4All in all, the so-called “reasons of state” he invokes might be but another name for fundamentally irrational urges: the fear of a mutiny that might jeopardize his personal ambitions or, even worse, unnameable desires that are denied in the name of public morals. The underlying immorality of Captain Vere’s handling of the situation is thus intimated. Moreover, the moral “cant” (62) which serves to justify and cover up his arbitrary decision is laid bare by means of ironical insinuations. The narrative also deflates the spectacle of punishment—a horrendous perversion of the aesthetic canons of taste—which is made to serve military power that masquerades as a civil religion of sorts in order to sanctify the sanction. The toll it exacts passes for a “sacrifice” in the name of the sacred interest of the Nation. Realpolitik in order to be effective must perform a faithfully orchestrated show of justice and thus supersedes the part played by religious rites, even as it demands the internalization of military rules and commands as a code of conduct, no matter how arbitrary they may seem. Ethics and aesthetics, far from being banished altogether, are thus deviously enlisted and embattled for the sake of National Security and Sacred Unity, as we shall see in a second stage.

5And yet, “aesthetics’’ which is shorthand for the play of the senses—in every sense of the word “sense”, whether it be, ambiguously enough, sensitivity, sensibility or common sense, the assumed sense of words and so on - remains basically a “loose can(n)on” that cannot be harnessed to a purportedly moral or political task. What surfaces gradually throughout the narrative is an alternative aesthetics, not that of classical beauty relying on the symmetry of forms that supposedly betokens moral and political harmony, but the aesthetics that brings to light unimaginable moral horrors and unnameable political strains. Sexual dissidence, illicit homosexual attraction, barred out by the prevailing ethos (in late eighteenth-century England as well as in late nineteenth-century Victorian America) or severely punished by military authorities keen on “honor”, might innervate the would-be platonic spirit of “camaraderie” and the would-be innocent worship of “the Handsome Sailor”, the mascot of the crew in a body. High and Low can no longer be ascribed a proper place of their own in such a revolutionary aesthetics that embraces what is outlawed morally or politically. Billy Budd, Sailor retraces the emergence of that counter-aesthetics that is not merely immoral and politically subversive but, above all, a-moral and a-political, just as the unruly play of letters (whether they be missives or atomized alphabetical letters) proves to be utterly beyond the pale of the law.

6I shall therefore study the entanglement of aesthetics, ethics and politics in Billy Budd, Sailor, the way in which they are gradually dissociated and, finally, radically disunited and yet, enmeshed in that knotty case, the way in which they can be discriminated between as distinct values even as they pretend to pass for one another and supersede one another through devious displacements and disguises. Billy Budd, Sailor literally hangs on their linkage and their unraveling.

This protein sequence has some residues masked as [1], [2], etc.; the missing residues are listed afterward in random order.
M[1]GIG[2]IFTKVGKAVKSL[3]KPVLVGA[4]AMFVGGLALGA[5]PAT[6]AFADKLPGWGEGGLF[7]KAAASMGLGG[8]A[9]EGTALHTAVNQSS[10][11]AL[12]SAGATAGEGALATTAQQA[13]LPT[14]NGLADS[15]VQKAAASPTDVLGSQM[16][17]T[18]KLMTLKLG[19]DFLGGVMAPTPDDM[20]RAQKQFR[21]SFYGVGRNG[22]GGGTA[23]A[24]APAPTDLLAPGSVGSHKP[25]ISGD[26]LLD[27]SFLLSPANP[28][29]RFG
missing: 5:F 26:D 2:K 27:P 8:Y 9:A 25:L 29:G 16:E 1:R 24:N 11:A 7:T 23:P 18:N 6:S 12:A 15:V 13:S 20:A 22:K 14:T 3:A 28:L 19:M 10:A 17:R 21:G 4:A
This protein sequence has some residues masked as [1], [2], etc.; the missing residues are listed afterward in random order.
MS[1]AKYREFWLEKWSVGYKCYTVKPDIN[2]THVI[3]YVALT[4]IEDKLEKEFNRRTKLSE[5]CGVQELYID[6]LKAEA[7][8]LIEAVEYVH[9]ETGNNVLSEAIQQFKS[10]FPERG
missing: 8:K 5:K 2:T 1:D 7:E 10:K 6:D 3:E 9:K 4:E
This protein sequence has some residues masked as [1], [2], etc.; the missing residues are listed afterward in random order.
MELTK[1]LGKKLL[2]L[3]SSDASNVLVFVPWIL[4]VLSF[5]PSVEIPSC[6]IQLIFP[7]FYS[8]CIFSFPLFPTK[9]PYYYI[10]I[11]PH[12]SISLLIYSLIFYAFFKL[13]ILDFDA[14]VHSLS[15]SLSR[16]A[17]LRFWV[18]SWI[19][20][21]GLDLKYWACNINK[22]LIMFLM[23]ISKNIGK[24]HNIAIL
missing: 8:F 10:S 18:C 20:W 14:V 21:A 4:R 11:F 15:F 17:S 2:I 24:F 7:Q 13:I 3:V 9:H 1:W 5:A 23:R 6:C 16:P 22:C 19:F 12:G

The Sacrifice of Aesthetics and Ethics on the Altar of Realpolitik

7To begin with, as I already suggested, the trial of “the handsome sailor” is a matter of conscience for Captain Vere, who feels “the clash of military duty with moral scruple—scruple vitalized by compassion,” (110) but his management of the crisis prevails over qualms of conscience. Immediate action must be taken on account of the impending political crisis: Britain is at war with Revolutionary France, and the recent mutinies in the British fleet (notably the Nore mutiny) seriously jeopardize national security. Political imperatives outweigh any sense of moral sympathy “when it is imperative promptly to act” (114). Given the state of emergency, there is no time left for moral deliberation (Spanos 79-86). Drastic decisions must be taken at once. Thus, realpolitik finally takes precedence over “the moral dilemma” (105) Captain Vere as a person is faced with. Hence his about-face in his attitude toward Billy Budd, shortly after the tragic event. So far, he has always acted as a fatherly if paternalistic figure in the face of the foundling, but he suddenly turns his back on him and changes into a strict “military disciplinarian” (100).

Slowly he [Captain Vere] uncovered his face, and the effect was as if the moon emerging from eclipse should reappear with quite another aspect than that which had gone into hiding. The father in him, manifested toward Billy thus far in the scene was replaced by the strict disciplinarian. (99-100)

8While early critics (E.L. Grant Watson, Milton Stern, Merton Sealts) read the “inside narrative” as a conservative “Testament of Acceptance” focused on Captain Vere’s inner turmoil and the tragic dilemma he was faced with, later New Historicist critics (Bruce Franklin, Brook Thomas, Michael Rogin) have challenged such a literal reading of “a moral dilemma involving aught of the tragic” (105) and underscored the narrator’s scathing sense of irony. See Robert Milder’s detailed survey of the heated debate between the “Acceptance” school and the “Resistance” school (Milder 3-18). As Gregg Crane recently pointed out, “Billy Budd is more than a dry courtroom report on an actual case; it is an “inside narrative” of Vere’s reasoning, vicariously engaging us in that process and simultaneously spurring us to question it.